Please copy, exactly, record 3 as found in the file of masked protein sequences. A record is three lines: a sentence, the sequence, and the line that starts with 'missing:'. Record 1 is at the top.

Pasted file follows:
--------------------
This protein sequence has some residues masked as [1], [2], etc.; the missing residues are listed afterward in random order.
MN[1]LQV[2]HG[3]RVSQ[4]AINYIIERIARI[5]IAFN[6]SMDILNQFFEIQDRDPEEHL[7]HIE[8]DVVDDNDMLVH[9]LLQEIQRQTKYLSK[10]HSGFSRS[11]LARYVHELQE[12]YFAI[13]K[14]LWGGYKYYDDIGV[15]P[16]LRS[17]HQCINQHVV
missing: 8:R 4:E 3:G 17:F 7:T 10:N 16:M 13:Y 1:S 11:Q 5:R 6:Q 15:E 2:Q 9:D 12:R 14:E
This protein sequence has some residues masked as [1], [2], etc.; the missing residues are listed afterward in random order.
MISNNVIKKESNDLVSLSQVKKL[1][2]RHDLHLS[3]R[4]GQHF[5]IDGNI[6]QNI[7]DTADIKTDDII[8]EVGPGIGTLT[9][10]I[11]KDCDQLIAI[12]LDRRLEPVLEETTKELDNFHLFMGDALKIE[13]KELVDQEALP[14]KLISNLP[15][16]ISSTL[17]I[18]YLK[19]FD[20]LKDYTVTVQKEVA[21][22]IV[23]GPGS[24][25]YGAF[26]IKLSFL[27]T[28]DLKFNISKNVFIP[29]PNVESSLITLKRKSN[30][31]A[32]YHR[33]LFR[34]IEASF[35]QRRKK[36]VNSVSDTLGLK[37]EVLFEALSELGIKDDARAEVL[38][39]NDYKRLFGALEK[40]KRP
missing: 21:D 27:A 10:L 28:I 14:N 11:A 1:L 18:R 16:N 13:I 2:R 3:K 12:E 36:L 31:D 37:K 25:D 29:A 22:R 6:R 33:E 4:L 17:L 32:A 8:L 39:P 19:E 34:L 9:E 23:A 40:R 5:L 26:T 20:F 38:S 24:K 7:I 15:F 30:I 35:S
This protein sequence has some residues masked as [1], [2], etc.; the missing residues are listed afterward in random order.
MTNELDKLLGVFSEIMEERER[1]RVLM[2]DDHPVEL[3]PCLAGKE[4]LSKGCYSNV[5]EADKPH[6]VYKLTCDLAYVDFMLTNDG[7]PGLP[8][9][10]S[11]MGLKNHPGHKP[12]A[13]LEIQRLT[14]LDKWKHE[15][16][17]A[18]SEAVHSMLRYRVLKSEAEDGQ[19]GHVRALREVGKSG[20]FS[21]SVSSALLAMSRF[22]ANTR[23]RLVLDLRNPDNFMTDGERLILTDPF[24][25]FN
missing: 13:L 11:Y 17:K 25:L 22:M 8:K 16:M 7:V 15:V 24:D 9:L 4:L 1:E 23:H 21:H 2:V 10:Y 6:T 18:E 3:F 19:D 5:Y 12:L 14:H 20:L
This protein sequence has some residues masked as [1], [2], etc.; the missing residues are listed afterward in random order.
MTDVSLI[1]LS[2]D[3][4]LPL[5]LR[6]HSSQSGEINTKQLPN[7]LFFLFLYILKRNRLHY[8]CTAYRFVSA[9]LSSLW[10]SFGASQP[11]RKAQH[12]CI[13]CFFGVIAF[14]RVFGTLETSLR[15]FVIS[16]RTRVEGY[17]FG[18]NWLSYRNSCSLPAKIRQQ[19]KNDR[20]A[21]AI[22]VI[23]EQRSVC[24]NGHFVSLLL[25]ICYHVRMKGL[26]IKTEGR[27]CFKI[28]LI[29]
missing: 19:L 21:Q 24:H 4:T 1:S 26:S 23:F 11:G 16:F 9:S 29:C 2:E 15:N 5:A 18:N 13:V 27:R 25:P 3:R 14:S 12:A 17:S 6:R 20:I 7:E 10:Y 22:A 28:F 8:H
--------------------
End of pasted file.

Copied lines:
This protein sequence has some residues masked as [1], [2], etc.; the missing residues are listed afterward in random order.
MTNELDKLLGVFSEIMEERER[1]RVLM[2]DDHPVEL[3]PCLAGKE[4]LSKGCYSNV[5]EADKPH[6]VYKLTCDLAYVDFMLTNDG[7]PGLP[8][9][10]S[11]MGLKNHPGHKP[12]A[13]LEIQRLT[14]LDKWKHE[15][16][17]A[18]SEAVHSMLRYRVLKSEAEDGQ[19]GHVRALREVGKSG[20]FS[21]SVSSALLAMSRF[22]ANTR[23]RLVLDLRNPDNFMTDGERLILTDPF[24][25]FN
missing: 13:L 11:Y 17:K 25:L 22:M 8:K 16:M 7:V 15:V 24:D 9:L 4:L 1:E 23:H 21:H 2:V 10:Y 6:T 18:E 3:F 19:D 5:Y 12:L 14:H 20:L